Summary: When Mary anointed Jesus’ feet with expensive oil, the disciples criticized her. Jesus defended her extravagance of love. We cannot anoint Jesus, but what we do for the least of his disciples, we do to him.
THE EXTRAVAGANCE OF LOVE
The average cost of a funeral is $6,600, and that does not include a vault or the gravestone. Sometimes because of guilt feelings, sometimes because of pressure from funeral directors, and sometimes because families are not thinking clearly, we spend more on paying our final respects to loved ones than perhaps we should.
On the other hand, There is a cost-consciousness that is miserly; and there is an extravagance that is neither pretentious nor self-indulgent, but an extravagance of love, not—as Paul would say—to be despised. Mary, who was always at Jesus’ feet showed such a love:
Six days before the Passover, Jesus came to Bethany, where Lazarus lived, whom Jesus had raised from the dead. Here a dinner was given in Jesus’ honor. Martha served, while Lazarus was among those reclining at the table with him. Then Mary took about a pint of pure nard, an expensive perfume; she poured it on Jesus’ feet and wiped his feet with her hair. And the house was filled with the fragrance of the perfume (John 12:1-3, NIV).
The moment is marred by…
I. A PLAUSIBLE PROTEST (John 12:4-6)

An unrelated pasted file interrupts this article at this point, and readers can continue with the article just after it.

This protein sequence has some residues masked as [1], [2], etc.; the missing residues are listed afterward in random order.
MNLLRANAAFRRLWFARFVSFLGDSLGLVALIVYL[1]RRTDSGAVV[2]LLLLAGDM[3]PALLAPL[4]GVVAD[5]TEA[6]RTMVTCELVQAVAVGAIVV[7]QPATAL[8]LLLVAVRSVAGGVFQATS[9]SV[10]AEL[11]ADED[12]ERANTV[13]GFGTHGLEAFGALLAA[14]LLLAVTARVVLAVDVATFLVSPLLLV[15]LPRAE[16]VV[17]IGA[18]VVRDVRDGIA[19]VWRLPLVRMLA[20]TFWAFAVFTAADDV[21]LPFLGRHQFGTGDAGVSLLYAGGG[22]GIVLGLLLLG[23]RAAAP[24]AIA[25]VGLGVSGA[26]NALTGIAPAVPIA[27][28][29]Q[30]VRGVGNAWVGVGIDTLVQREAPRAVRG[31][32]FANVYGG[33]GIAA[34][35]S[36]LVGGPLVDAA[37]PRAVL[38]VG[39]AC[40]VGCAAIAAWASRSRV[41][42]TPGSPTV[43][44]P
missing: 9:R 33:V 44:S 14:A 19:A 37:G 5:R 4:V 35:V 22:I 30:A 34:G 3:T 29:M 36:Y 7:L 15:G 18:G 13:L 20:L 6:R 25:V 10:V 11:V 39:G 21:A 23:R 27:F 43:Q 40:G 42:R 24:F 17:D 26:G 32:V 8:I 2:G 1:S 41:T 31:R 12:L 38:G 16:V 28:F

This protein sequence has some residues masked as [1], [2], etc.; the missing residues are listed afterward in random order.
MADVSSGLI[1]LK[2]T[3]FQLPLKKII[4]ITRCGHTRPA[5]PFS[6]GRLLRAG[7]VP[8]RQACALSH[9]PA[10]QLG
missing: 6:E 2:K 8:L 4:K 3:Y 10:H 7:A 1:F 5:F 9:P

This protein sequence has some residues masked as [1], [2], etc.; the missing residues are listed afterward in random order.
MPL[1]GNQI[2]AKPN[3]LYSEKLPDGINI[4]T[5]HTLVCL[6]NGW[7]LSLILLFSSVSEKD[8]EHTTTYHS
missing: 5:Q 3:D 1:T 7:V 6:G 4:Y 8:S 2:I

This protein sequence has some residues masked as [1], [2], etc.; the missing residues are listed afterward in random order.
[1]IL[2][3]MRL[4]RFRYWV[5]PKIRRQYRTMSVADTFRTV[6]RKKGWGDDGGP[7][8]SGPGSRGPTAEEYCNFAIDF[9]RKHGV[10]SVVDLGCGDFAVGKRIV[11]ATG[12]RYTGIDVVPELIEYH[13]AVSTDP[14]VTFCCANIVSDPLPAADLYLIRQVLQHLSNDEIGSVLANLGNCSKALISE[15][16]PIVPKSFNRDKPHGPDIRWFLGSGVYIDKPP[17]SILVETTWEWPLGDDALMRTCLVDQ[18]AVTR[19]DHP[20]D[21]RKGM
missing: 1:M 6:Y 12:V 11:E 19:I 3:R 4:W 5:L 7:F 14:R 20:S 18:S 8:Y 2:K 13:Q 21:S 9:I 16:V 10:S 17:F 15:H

But one of his disciples, Judas Iscariot, who was later to betray him, objected, “Why wasn’t this perfume sold and the money given to the poor? It was worth a year’s wages.” He did not say this because he cared about the poor but because he was a thief; as keeper of the money bag, he used to help himself to what was put into it (NIV).
A. The parallel accounts show that while Judas was the instigator and motivated by greed, the others blindly joined in the protest.
1. Human nature has not changed. One vocal, disgruntled individual, regardless of his or her motive, can get a following rather easily.
2. Judas’ argument sounded so plausible, even spiritual. Of course, we know his true motive, because the Holy Spirit has revealed to John what only Jesus knew at the time Judas made the argument.
3. We should be slow to condemn manifestations of the love of others, especially during times of grief, and Mary seemed to anticipate the great grief that the others would not feel until a week later when Jesus went to the cross.
B. Driven, perhaps, by guilt some people actually go beyond their means when planning the funeral.
1. While we should always consider our motive and our means, there is a cost-consciousness that quenches the spirit, causing it to shrivel like a raisin.
2. Mary obviously had the means, and Jesus makes it clear as to her motive:
“Leave her alone,” Jesus replied. “It was intended that she should save this perfume for the day of my burial. You will always have the poor among you, but you will not always have me” (vv.7-8)
II. THE PROPHETIC PERSPECTIVE (Mk 14:6-9)
“Leave her alone,” said Jesus. “Why are you bothering her? She has done a beautiful thing to me. The poor you will always have with you, and you can help them any time you want. But you will not always have me. She did what she could. She poured perfume on my body beforehand to prepare for my burial. Truly I tell you, wherever the gospel is preached throughout the world, what she has done will also be told, in memory of her” (NIV)